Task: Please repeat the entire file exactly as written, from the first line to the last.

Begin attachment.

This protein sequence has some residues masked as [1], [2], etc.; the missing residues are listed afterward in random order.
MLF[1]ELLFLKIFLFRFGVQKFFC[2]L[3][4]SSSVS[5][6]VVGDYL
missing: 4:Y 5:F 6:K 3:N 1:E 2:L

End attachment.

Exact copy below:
This protein sequence has some residues masked as [1], [2], etc.; the missing residues are listed afterward in random order.
MLF[1]ELLFLKIFLFRFGVQKFFC[2]L[3][4]SSSVS[5][6]VVGDYL
missing: 4:Y 5:F 6:K 3:N 1:E 2:L